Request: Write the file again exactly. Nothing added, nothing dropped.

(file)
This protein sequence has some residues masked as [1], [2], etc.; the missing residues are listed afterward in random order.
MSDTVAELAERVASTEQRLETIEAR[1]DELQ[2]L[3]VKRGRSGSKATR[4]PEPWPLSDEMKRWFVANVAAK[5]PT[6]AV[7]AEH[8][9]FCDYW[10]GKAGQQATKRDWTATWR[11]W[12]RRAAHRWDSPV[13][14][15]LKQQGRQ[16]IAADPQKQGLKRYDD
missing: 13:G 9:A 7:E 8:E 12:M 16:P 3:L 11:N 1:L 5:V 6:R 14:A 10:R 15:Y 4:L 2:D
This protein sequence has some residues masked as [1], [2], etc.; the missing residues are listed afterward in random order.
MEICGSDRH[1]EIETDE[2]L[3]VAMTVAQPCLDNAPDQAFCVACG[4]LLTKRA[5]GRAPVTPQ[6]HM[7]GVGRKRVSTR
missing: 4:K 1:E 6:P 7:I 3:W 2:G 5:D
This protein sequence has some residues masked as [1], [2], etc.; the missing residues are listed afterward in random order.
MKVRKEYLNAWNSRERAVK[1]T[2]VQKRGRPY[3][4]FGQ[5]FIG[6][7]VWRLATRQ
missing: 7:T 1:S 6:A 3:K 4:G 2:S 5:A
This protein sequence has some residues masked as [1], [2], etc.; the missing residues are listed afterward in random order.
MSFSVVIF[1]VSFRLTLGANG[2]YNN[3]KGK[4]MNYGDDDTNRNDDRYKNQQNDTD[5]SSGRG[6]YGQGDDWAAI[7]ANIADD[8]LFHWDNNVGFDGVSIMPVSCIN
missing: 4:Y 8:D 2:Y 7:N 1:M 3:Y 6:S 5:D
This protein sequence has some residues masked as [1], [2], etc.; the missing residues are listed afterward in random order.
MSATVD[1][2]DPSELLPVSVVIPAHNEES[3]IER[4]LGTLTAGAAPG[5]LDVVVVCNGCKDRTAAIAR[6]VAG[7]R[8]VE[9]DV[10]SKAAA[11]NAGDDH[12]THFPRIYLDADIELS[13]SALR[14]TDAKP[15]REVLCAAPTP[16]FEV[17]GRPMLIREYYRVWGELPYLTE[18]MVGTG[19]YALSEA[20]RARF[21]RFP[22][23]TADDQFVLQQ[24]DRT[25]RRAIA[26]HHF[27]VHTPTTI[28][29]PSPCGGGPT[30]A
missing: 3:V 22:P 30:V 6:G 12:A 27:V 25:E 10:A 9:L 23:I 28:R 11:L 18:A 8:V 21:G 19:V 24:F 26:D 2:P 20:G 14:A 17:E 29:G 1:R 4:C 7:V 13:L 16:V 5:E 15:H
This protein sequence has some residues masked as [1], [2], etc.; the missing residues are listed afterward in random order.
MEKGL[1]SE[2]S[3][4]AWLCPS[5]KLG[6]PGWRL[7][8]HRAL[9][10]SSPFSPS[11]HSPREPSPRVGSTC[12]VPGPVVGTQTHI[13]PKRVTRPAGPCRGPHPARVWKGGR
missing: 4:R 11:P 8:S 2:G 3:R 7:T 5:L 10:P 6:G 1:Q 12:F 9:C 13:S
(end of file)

This protein sequence has some residues masked as [1], [2], etc.; the missing residues are listed afterward in random order.
MSDTVAELAERVASTEQRLETIEAR[1]DELQ[2]L[3]VKRGRSGSKATR[4]PEPWPLSDEMKRWFVANVAAK[5]PT[6]AV[7]AEH[8][9]FCDYW[10]GKAGQQATKRDWTATWR[11]W[12]RRAAHRWDSPV[13][14][15]LKQQGRQ[16]IAADPQKQGLKRYDD
missing: 13:G 9:A 7:E 8:E 12:M 16:P 3:L 11:N 1:L 5:V 6:R 14:A 10:R 15:Y 4:L 2:D
This protein sequence has some residues masked as [1], [2], etc.; the missing residues are listed afterward in random order.
MEICGSDRH[1]EIETDE[2]L[3]VAMTVAQPCLDNAPDQAFCVACG[4]LLTKRA[5]GRAPVTPQ[6]HM[7]GVGRKRVSTR
missing: 4:K 1:E 6:P 7:I 3:W 2:G 5:D
This protein sequence has some residues masked as [1], [2], etc.; the missing residues are listed afterward in random order.
MKVRKEYLNAWNSRERAVK[1]T[2]VQKRGRPY[3][4]FGQ[5]FIG[6][7]VWRLATRQ
missing: 7:T 1:S 6:A 3:K 4:G 2:S 5:A
This protein sequence has some residues masked as [1], [2], etc.; the missing residues are listed afterward in random order.
MSFSVVIF[1]VSFRLTLGANG[2]YNN[3]KGK[4]MNYGDDDTNRNDDRYKNQQNDTD[5]SSGRG[6]YGQGDDWAAI[7]ANIADD[8]LFHWDNNVGFDGVSIMPVSCIN
missing: 4:Y 8:D 2:Y 7:N 1:M 3:Y 6:S 5:D
This protein sequence has some residues masked as [1], [2], etc.; the missing residues are listed afterward in random order.
MSATVD[1][2]DPSELLPVSVVIPAHNEES[3]IER[4]LGTLTAGAAPG[5]LDVVVVCNGCKDRTAAIAR[6]VAG[7]R[8]VE[9]DV[10]SKAAA[11]NAGDDH[12]THFPRIYLDADIELS[13]SALR[14]TDAKP[15]REVLCAAPTP[16]FEV[17]GRPMLIREYYRVWGELPYLTE[18]MVGTG[19]YALSEA[20]RARF[21]RFP[22][23]TADDQFVLQQ[24]DRT[25]RRAIA[26]HHF[27]VHTPTTI[28][29]PSPCGGGPT[30]A
missing: 3:V 22:P 30:V 6:G 12:A 27:V 25:E 10:A 9:L 23:I 28:R 11:L 18:A 8:V 21:G 19:V 24:F 26:D 2:P 20:G 14:A 17:E 29:G 1:R 4:C 7:V 13:L 16:V 5:E 15:H
This protein sequence has some residues masked as [1], [2], etc.; the missing residues are listed afterward in random order.
MEKGL[1]SE[2]S[3][4]AWLCPS[5]KLG[6]PGWRL[7][8]HRAL[9][10]SSPFSPS[11]HSPREPSPRVGSTC[12]VPGPVVGTQTHI[13]PKRVTRPAGPCRGPHPARVWKGGR
missing: 4:R 11:P 8:S 2:G 3:R 7:T 5:L 10:P 6:G 1:Q 12:F 9:C 13:S